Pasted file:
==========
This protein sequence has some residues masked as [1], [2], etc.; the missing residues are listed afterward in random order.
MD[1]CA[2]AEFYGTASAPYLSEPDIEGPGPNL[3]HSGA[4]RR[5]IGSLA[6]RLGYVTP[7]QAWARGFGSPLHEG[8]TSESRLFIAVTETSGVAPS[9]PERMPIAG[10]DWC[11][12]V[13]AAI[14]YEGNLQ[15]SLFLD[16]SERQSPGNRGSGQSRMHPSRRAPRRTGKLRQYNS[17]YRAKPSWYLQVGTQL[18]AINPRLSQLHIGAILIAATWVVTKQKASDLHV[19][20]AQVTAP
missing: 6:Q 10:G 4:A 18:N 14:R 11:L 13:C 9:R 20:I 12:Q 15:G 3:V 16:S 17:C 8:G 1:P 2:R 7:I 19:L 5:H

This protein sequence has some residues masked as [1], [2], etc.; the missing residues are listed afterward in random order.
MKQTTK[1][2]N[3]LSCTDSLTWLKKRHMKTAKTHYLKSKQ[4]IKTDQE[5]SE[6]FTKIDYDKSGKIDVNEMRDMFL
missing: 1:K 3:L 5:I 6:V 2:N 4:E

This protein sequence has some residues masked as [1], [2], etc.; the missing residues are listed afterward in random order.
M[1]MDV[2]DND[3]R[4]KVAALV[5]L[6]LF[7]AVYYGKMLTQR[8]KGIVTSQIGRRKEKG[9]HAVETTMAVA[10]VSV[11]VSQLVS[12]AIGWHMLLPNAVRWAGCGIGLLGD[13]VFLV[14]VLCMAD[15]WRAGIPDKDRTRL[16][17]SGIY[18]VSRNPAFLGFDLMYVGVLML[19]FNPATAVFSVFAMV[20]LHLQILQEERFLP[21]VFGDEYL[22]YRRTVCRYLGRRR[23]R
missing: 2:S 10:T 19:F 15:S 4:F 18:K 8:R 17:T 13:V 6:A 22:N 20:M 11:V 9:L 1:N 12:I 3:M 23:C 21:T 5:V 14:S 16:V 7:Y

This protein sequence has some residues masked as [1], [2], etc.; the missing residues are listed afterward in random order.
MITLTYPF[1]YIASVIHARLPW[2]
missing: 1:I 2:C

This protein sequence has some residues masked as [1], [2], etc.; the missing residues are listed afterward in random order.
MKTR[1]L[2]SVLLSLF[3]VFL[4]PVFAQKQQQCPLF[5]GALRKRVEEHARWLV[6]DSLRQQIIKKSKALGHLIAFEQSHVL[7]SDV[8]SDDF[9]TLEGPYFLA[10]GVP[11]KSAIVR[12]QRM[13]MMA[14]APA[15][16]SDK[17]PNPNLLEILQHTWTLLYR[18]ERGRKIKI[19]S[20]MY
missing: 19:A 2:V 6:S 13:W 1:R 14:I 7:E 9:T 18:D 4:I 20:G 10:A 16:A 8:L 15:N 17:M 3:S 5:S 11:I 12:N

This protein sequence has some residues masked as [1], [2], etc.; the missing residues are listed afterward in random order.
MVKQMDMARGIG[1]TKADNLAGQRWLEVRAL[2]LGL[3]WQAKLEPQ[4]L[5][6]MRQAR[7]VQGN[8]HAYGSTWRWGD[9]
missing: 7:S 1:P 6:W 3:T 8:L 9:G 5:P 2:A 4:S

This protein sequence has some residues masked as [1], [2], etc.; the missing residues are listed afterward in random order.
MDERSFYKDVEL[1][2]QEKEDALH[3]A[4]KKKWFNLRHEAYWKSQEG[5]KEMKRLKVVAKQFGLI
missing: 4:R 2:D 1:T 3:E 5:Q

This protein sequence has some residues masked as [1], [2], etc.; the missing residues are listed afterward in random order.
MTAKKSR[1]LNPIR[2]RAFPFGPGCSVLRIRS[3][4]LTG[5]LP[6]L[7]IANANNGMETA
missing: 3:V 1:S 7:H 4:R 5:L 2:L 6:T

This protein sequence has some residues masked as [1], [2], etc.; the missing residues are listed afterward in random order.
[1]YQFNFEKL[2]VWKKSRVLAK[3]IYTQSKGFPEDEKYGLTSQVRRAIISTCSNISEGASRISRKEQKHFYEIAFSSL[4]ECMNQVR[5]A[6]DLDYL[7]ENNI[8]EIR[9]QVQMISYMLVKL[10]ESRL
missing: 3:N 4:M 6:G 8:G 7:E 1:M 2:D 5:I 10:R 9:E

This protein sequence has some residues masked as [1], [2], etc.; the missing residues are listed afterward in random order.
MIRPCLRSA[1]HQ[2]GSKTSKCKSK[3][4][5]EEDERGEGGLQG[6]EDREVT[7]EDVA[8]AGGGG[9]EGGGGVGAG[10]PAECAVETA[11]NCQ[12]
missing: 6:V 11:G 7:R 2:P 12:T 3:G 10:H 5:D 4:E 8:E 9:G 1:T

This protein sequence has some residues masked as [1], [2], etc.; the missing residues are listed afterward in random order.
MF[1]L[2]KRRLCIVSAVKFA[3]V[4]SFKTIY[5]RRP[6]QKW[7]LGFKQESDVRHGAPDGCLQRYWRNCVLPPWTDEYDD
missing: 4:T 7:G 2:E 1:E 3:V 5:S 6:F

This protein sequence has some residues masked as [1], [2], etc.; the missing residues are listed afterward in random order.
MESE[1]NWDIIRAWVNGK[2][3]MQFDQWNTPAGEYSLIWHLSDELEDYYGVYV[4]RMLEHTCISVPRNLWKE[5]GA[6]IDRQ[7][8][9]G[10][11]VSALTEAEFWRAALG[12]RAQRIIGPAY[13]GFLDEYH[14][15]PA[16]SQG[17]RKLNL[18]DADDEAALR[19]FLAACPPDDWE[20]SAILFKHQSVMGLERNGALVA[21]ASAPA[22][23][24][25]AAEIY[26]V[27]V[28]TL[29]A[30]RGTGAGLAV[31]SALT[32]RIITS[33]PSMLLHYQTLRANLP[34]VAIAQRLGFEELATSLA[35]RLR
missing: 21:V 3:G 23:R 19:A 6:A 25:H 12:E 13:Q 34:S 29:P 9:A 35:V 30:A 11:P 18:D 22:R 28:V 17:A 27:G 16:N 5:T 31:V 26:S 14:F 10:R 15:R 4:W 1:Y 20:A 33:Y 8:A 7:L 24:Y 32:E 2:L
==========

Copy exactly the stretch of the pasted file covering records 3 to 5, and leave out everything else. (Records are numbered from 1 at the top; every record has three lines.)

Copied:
This protein sequence has some residues masked as [1], [2], etc.; the missing residues are listed afterward in random order.
M[1]MDV[2]DND[3]R[4]KVAALV[5]L[6]LF[7]AVYYGKMLTQR[8]KGIVTSQIGRRKEKG[9]HAVETTMAVA[10]VSV[11]VSQLVS[12]AIGWHMLLPNAVRWAGCGIGLLGD[13]VFLV[14]VLCMAD[15]WRAGIPDKDRTRL[16][17]SGIY[18]VSRNPAFLGFDLMYVGVLML[19]FNPATAVFSVFAMV[20]LHLQILQEERFLP[21]VFGDEYL[22]YRRTVCRYLGRRR[23]R
missing: 2:S 10:T 19:F 15:S 4:F 18:K 8:R 17:T 13:V 6:A 22:N 20:M 11:V 9:L 1:N 12:I 3:M 23:C 21:T 5:V 14:S 16:V 7:Y

This protein sequence has some residues masked as [1], [2], etc.; the missing residues are listed afterward in random order.
MITLTYPF[1]YIASVIHARLPW[2]
missing: 1:I 2:C

This protein sequence has some residues masked as [1], [2], etc.; the missing residues are listed afterward in random order.
MKTR[1]L[2]SVLLSLF[3]VFL[4]PVFAQKQQQCPLF[5]GALRKRVEEHARWLV[6]DSLRQQIIKKSKALGHLIAFEQSHVL[7]SDV[8]SDDF[9]TLEGPYFLA[10]GVP[11]KSAIVR[12]QRM[13]MMA[14]APA[15][16]SDK[17]PNPNLLEILQHTWTLLYR[18]ERGRKIKI[19]S[20]MY
missing: 19:A 2:V 6:S 13:W 1:R 14:I 7:E 9:T 18:D 4:I 20:G 10:A 16:A 8:L 15:N 17:M 3:S 5:S 11:I 12:N